Calling this a tricky site to work with would be something of a understatement. The narrow lot is compressed toward the front, sandwiched by two buildings that run right up to the buildable border and leave a wide enough area for the main house only in the very back.
The piecemeal solution to this puzzle by Mount Fuji Architects is simple and conforms to the complex contours of the site plan: place a small and skinny entry structure along the street, open up a courtyard in the middle and locate the primary home spaces toward the back.
The rather bare and basic facade sits at one closed-off extreme, deceptively masking just how wide-open the plan is beyond the entry point.
Controlled sunlight from behind makes for a moderately daylit, two-story entrance zone but maximizes limited natural lighting access in the core open courtyard between the two primary pieces.
To keep a sense of unity from the first to the second structure, a common group of materials, built-in storage shelves and other design details bridge the psychological gap between. A concrete base, simple metal surfaces and wood for the rest provide connections in terms of both scale and texture.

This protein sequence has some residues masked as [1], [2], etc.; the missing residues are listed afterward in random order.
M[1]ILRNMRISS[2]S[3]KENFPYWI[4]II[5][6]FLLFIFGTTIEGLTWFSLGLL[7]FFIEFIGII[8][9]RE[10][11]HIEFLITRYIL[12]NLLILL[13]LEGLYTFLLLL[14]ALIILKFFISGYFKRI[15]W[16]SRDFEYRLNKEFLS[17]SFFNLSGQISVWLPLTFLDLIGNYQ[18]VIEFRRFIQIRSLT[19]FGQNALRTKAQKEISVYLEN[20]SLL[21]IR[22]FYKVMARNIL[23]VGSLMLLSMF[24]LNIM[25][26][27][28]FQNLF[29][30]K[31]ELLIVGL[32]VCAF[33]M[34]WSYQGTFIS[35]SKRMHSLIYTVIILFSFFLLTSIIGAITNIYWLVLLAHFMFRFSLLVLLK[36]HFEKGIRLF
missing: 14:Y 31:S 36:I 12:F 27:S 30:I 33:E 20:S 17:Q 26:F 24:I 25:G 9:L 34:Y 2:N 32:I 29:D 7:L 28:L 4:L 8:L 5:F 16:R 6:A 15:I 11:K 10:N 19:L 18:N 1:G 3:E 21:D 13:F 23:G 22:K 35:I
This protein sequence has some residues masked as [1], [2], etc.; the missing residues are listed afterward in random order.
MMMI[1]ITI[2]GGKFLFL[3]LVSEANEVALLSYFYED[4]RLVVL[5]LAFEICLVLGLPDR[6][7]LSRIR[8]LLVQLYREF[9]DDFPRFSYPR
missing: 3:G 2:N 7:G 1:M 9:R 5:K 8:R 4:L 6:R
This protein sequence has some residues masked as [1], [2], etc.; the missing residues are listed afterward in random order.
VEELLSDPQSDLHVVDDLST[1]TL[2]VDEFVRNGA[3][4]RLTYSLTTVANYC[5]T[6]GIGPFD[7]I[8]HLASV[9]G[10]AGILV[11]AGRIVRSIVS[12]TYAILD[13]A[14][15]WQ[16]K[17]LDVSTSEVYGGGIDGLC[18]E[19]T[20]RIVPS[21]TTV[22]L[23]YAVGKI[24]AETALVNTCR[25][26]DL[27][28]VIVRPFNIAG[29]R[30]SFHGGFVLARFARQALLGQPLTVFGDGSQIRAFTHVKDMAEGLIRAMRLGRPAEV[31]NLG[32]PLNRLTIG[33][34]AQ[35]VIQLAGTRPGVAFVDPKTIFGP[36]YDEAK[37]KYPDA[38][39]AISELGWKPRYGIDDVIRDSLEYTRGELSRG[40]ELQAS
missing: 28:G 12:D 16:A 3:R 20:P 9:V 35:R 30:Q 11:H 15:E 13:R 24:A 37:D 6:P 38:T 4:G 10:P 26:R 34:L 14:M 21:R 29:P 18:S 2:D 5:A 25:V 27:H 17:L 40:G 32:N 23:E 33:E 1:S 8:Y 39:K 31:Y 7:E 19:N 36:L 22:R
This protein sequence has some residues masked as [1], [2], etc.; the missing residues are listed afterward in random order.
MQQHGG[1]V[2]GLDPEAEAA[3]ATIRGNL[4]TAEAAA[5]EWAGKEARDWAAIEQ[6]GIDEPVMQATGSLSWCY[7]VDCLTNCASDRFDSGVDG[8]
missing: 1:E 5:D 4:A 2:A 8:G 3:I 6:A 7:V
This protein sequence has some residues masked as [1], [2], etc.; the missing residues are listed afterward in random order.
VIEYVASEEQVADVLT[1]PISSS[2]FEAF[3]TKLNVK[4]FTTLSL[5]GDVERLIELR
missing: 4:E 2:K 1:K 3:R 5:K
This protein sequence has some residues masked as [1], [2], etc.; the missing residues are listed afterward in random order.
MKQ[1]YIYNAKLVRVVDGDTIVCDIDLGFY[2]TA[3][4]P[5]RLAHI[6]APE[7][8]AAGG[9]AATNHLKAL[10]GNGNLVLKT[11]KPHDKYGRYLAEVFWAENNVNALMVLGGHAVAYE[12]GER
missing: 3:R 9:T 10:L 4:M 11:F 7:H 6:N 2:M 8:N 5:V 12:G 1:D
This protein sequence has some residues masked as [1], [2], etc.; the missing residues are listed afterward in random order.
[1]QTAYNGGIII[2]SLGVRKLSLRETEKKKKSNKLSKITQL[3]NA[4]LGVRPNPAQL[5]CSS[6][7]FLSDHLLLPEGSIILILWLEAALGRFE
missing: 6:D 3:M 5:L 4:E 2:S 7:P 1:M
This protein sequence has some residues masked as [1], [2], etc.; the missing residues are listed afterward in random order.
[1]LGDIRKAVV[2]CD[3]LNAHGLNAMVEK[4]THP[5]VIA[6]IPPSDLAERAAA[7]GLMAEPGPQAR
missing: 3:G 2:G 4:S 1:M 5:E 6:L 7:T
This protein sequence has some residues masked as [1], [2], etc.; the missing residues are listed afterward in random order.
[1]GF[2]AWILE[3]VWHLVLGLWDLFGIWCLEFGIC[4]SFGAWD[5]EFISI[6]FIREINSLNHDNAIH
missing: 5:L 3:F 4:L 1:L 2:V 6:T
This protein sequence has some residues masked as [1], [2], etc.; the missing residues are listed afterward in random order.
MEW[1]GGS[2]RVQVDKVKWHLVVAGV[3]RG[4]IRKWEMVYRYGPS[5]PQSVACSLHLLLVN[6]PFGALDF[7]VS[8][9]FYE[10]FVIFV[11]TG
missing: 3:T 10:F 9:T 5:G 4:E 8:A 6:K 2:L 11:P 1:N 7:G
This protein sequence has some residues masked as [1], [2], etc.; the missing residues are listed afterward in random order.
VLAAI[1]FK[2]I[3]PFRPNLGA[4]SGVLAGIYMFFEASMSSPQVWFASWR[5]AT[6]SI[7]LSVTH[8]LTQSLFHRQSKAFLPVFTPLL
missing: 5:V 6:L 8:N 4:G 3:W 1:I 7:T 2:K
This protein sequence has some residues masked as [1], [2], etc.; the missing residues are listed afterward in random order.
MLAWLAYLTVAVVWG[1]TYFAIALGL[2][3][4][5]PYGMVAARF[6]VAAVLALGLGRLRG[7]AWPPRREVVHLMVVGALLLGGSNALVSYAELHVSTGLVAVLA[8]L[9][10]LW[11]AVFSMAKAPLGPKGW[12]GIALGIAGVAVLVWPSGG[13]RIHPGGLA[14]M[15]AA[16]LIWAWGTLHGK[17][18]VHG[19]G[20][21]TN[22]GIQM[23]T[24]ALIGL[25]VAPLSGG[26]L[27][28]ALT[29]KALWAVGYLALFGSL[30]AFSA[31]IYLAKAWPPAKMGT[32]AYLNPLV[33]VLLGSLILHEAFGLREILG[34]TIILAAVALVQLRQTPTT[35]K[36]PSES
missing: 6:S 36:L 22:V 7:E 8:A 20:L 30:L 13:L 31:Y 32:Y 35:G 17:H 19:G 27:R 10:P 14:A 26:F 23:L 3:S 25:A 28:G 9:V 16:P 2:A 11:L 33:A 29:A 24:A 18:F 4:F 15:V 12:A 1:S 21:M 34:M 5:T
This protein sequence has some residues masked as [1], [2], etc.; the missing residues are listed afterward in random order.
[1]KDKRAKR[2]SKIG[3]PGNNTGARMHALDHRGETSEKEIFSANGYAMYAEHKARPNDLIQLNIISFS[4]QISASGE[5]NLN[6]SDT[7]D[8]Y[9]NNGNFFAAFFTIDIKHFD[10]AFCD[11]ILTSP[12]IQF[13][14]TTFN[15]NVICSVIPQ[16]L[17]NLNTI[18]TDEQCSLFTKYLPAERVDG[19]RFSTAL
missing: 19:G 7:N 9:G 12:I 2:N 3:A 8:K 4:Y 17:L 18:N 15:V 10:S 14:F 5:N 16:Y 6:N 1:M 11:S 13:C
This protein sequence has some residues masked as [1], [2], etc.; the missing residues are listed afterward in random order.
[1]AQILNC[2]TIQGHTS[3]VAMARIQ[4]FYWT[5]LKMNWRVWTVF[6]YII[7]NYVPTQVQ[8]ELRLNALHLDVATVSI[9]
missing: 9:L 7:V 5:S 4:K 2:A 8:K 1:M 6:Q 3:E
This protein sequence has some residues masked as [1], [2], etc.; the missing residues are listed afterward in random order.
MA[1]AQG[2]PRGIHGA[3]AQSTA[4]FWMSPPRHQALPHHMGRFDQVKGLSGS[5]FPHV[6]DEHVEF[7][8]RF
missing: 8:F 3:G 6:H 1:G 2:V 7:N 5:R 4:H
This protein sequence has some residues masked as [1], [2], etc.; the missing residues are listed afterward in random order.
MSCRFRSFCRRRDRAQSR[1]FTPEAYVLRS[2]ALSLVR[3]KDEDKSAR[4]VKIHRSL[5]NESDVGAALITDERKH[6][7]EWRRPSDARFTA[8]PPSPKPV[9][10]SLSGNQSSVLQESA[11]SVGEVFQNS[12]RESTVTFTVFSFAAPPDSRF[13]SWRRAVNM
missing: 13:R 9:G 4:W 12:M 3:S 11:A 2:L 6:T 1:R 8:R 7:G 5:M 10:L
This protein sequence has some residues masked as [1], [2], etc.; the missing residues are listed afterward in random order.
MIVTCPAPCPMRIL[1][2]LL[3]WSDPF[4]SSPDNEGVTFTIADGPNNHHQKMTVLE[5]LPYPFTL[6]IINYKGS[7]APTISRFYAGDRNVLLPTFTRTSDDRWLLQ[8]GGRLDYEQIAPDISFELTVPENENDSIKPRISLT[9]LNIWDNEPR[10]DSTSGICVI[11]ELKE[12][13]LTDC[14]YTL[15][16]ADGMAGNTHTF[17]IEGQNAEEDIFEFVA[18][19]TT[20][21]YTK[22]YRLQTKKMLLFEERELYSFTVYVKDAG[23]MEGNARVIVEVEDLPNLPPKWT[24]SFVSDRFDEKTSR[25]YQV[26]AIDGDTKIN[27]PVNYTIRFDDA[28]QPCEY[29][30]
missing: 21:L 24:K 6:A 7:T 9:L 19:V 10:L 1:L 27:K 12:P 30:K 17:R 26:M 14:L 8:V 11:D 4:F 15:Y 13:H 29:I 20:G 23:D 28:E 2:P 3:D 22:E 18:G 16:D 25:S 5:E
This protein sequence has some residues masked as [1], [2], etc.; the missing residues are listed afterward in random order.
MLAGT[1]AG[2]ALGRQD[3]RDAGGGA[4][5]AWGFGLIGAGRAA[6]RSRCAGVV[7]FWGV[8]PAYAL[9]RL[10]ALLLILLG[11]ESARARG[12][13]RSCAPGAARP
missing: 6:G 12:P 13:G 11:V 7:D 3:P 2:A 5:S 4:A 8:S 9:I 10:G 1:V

Nonetheless, the physical separation of these interior volumes makes for an engaging transition from public, through common to ultimately private interior spaces as one moves from the sidewalk all the way through to the back living room, kitchen, bathroom and single bedroom.
“I’m not making a ‘house’ this time,” says the architect. “It should be a lasting ‘terrain’ that induces ‘habitation.’ My goal is to shape the terrain up to a freshly designed ‘residence’ with no reestablished harmony sensed. If I want a landscape with high habitability, the architecture should go beyond some abstract morphology. After all, a terrain is created as a consequence of a long time conversation held between physical substances such as rocks and soils and the unique climate of the area.”
“Finding a best balance between materials and climate and incarnate that in the form of architecture… this is a challenge to take elements that modern architecture has long been ignored – climate, materials and many problems posed by aging – into design factor once again and shift them to architectural blessings.”